Journal of Mammalian Evolution

, Volume 26, Issue 1, pp 147–163 | Cite as

Phylogenetic and Morphological Analysis of Birch Mice (Genus Sicista, Family Sminthidae, Rodentia) in the Kazak Cradle with Description of a New Species

  • Tamás CserkészEmail author
  • Attila Fülöp
  • Shyryn Almerekova
  • Tamás Kondor
  • Levente Laczkó
  • Gábor Sramkó
Original Paper


Birch mice (genus Sicista) represent an early diverging lineage of dipodid rodents with a wide geographic distribution and a cryptic lifestyle that makes the genus difficult to study. As a result, reconstructing the evolutionary phylogeny of the group remains incomplete. Here, we report the molecular phylogeny of the genus based on mitochondrial and nuclear markers sampled from 12 of the 14 known living species. Moreover, we discuss morphological character (i.e., fur coloration and glans penis morphology) evolution in the genus. We have found a strong agreement between phylogenetic relationships among species and morphological peculiarities, both supporting a mountainous origin of Sicista, and a recent spread towards lowlands of some lineages. Glans penis structure turned out to be rather simple in the early lineages, but became more complex in phylogenetically later diverging taxa. The presence of dorsal stripes is associated with the colonization of lowland habitats. In addition, we describe here a species new to science from the Tien Shan Mountains, and provide evidence of uncovered cryptic diversity from the region. Additionally, we revise the identification of a specimen collected from China, thus documenting the presence of Sicista pseudonapaea, previously unreported from that country.


Altai Mts. character evolution glans penis male genitalia Dipodoidea Tien Shan 



We are grateful to Prof. N. M. Mukhitdinov and K. Jakipova from the Al-Farabi Kazakh National University (Almaty), to Prof. K. P. Prokopov and M. A. Bazarovna from the Sarsen Amanzholov East Kazakhstan State University (Öskemen), to Е. Mustafin and G. A. Ulanbekovna from the Katon-Karagay National Park Directorate, and to K. Tenkebaev from the Markakol Reserve Directorate for all their help and the authorities for collection permits. We thank T. Görföl and G. Csorba from the Hungarian Natural History Museum (Budapest) for their support. We are highly indebted to Polina A. Volkova (South-West Moscow High-School, Moscow, Russia) for her irreplaceable help in the field, and Francis Raoul (CNRS Université Bourgogne Franche-Comté UsC INRA) for providing the specimen of Sicista concolor. Tamás Malkócs kindly polished the English of the manuscript.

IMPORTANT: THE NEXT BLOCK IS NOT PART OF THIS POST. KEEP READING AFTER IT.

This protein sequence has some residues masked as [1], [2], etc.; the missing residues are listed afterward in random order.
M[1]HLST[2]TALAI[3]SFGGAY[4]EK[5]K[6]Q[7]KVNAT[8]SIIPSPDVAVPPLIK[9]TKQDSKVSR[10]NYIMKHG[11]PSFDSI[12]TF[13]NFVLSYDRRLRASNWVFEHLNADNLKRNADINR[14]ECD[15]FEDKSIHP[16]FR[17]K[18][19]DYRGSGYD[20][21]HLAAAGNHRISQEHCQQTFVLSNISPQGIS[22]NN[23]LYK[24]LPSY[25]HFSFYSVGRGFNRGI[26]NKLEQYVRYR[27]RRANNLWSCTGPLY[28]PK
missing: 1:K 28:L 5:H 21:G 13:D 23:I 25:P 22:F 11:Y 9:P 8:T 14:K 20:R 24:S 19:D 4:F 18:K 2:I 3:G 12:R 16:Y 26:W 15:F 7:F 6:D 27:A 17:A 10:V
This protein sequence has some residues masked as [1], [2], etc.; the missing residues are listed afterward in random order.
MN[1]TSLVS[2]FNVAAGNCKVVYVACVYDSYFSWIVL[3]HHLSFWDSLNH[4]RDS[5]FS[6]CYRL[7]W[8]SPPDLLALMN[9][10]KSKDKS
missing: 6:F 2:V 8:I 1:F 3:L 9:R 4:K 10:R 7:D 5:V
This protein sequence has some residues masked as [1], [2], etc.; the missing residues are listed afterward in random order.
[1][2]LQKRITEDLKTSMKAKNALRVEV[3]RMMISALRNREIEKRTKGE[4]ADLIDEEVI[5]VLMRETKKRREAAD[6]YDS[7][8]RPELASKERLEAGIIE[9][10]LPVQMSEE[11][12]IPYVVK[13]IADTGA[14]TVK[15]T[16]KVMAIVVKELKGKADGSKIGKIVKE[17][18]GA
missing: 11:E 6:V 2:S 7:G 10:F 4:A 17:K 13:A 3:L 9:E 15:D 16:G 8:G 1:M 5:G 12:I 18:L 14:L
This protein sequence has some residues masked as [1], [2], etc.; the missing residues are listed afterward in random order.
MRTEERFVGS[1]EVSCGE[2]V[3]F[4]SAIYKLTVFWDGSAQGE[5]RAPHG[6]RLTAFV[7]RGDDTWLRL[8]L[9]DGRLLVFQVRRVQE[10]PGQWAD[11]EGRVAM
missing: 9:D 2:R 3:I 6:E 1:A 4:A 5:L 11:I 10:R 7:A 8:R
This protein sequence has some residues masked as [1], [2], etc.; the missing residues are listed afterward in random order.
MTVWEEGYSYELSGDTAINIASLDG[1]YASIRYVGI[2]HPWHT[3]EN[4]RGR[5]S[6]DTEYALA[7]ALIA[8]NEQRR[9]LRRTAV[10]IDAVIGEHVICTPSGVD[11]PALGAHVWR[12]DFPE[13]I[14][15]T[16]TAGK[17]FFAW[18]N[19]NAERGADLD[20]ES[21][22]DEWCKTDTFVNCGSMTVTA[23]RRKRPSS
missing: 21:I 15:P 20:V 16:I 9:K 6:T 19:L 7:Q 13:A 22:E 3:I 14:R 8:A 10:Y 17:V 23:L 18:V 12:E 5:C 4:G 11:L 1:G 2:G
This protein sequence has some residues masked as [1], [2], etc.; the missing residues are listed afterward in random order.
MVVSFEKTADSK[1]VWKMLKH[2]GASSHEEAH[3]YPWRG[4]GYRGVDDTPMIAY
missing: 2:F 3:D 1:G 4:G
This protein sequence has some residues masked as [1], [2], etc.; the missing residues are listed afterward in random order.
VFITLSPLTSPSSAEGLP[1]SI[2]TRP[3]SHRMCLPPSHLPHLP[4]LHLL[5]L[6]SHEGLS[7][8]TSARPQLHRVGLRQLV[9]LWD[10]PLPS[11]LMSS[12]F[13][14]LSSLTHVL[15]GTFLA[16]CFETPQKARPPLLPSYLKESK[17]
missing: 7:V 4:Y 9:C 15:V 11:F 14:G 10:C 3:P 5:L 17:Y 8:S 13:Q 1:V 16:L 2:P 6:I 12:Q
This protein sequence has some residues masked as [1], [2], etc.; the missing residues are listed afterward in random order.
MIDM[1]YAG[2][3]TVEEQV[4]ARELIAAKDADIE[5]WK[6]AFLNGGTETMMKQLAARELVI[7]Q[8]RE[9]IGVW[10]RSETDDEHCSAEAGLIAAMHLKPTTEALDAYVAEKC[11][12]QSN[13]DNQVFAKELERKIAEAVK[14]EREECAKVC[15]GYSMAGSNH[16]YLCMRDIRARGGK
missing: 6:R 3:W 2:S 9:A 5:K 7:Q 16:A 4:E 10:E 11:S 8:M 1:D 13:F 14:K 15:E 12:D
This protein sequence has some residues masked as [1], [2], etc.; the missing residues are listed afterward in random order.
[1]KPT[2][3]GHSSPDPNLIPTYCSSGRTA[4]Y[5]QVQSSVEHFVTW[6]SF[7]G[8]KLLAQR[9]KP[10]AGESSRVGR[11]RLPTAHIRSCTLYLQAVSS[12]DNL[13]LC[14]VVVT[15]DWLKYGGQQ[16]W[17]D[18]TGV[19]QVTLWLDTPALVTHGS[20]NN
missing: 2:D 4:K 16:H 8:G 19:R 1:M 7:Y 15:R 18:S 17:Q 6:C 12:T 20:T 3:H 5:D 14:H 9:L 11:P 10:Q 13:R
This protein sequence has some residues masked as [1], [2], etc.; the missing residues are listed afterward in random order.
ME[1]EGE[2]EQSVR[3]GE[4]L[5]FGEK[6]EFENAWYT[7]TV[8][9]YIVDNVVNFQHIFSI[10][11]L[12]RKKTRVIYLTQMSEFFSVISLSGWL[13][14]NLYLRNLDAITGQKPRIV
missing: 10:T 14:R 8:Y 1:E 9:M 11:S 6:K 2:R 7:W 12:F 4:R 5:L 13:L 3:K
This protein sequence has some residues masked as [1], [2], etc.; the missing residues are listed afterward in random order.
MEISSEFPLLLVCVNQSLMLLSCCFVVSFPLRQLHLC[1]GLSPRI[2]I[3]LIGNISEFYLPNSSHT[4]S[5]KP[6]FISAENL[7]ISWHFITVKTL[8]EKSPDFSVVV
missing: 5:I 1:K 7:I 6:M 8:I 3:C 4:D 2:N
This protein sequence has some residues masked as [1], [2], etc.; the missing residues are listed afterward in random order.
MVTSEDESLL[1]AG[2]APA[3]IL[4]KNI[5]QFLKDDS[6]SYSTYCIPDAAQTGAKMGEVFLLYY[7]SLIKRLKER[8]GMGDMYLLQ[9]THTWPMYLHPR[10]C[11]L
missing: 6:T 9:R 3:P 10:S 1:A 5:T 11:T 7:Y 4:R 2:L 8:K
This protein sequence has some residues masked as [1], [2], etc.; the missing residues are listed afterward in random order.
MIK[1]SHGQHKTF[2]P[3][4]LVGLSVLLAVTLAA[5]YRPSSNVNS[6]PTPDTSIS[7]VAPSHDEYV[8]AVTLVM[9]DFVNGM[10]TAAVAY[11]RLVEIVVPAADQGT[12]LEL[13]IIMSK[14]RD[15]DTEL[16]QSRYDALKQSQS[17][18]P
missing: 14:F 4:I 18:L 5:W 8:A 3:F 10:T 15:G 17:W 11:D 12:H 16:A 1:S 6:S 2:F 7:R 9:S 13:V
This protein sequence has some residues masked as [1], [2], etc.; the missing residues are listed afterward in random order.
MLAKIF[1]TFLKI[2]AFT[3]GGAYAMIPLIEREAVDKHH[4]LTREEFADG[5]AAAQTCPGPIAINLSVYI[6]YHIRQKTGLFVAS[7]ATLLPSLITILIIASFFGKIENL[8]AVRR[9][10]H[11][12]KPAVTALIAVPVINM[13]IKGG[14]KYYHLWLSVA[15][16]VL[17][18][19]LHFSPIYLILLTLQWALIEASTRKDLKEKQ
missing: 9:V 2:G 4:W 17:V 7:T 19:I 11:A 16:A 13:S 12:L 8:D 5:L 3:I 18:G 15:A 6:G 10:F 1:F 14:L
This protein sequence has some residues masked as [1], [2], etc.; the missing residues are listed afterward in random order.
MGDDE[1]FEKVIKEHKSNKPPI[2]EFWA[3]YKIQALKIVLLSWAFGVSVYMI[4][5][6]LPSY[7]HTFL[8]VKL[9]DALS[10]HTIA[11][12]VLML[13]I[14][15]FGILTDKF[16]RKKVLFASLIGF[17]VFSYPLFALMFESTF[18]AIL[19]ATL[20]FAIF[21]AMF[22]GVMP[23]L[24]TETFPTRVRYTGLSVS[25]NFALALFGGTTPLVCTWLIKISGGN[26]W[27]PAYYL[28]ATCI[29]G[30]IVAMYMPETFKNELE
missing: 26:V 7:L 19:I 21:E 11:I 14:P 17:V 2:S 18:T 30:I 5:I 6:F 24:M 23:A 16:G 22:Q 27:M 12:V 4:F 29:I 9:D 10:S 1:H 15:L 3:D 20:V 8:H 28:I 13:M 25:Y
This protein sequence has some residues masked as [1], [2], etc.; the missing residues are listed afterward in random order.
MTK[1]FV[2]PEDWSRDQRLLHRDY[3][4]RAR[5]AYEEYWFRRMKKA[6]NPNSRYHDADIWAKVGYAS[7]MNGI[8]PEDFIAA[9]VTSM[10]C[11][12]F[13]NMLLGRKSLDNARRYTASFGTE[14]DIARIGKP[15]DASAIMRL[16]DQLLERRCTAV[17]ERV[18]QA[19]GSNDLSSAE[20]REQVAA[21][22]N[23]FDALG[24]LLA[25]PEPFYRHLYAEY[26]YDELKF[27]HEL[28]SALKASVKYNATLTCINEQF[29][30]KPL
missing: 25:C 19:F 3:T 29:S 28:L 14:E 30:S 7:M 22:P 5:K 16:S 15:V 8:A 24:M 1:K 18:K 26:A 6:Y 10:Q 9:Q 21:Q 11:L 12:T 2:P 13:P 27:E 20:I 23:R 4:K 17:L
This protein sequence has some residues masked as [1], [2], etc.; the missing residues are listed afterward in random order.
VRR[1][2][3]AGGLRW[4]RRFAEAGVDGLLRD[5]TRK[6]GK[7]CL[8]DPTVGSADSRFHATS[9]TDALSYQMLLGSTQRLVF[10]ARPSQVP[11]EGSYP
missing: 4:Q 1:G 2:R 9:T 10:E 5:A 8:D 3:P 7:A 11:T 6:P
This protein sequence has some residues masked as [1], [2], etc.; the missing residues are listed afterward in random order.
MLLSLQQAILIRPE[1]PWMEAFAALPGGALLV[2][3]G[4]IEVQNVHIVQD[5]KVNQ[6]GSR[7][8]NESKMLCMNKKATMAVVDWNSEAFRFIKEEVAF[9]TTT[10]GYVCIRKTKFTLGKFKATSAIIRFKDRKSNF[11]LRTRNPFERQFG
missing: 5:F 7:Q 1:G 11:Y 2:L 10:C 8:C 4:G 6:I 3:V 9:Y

This work was generously funded by the Rufford Small Grants Foundations’ ‘Hidden Biodiversity of Mountain Meadows in East Kazakhstan’ project, and the Hungarian Scientific Research Fund (OTKA PD105116 to TCs, OTKA PD109686 to GS, and OTKA K112527 to AF). Work of AF was supported through the New National Excellence Program of the Ministry of Human Capacities of Hungary. The work of GS was supported by the “János Bolyai Scholarship” (BO/00001/15) of the Hungarian Academy of Sciences.

Supplementary material

10914_2017_9409_MOESM1_ESM.docx (16 kb)
ESM 1 (DOCX 15 kb)


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Copyright information

© Springer Science+Business Media, LLC 2017

Authors and Affiliations

  • Tamás Cserkész
    • 1
    Email author
  • Attila Fülöp
    • 2
  • Shyryn Almerekova
    • 3
  • Tamás Kondor
    • 1
  • Levente Laczkó
    • 4
  • Gábor Sramkó
    • 4
    • 5
  1. 1.Department of Systematic Zoology and EcologyEötvös Loránd UniversityBudapestHungary
  2. 2.MTA-DE “Lendület” Behavioural Ecology Research Group, Department of Evolutionary Zoology and Human BiologyUniversity of DebrecenDebrecenHungary
  3. 3.Department of Biodiversity and BioresourcesAl-Farabi Kazakh National UniversityAlmatyKazakhstan
  4. 4.Department of BotanyUniversity of DebrecenDebrecenHungary
  5. 5.MTA-DE “Lendület” Evolutionary Phylogenomics Research GroupDebrecenHungary

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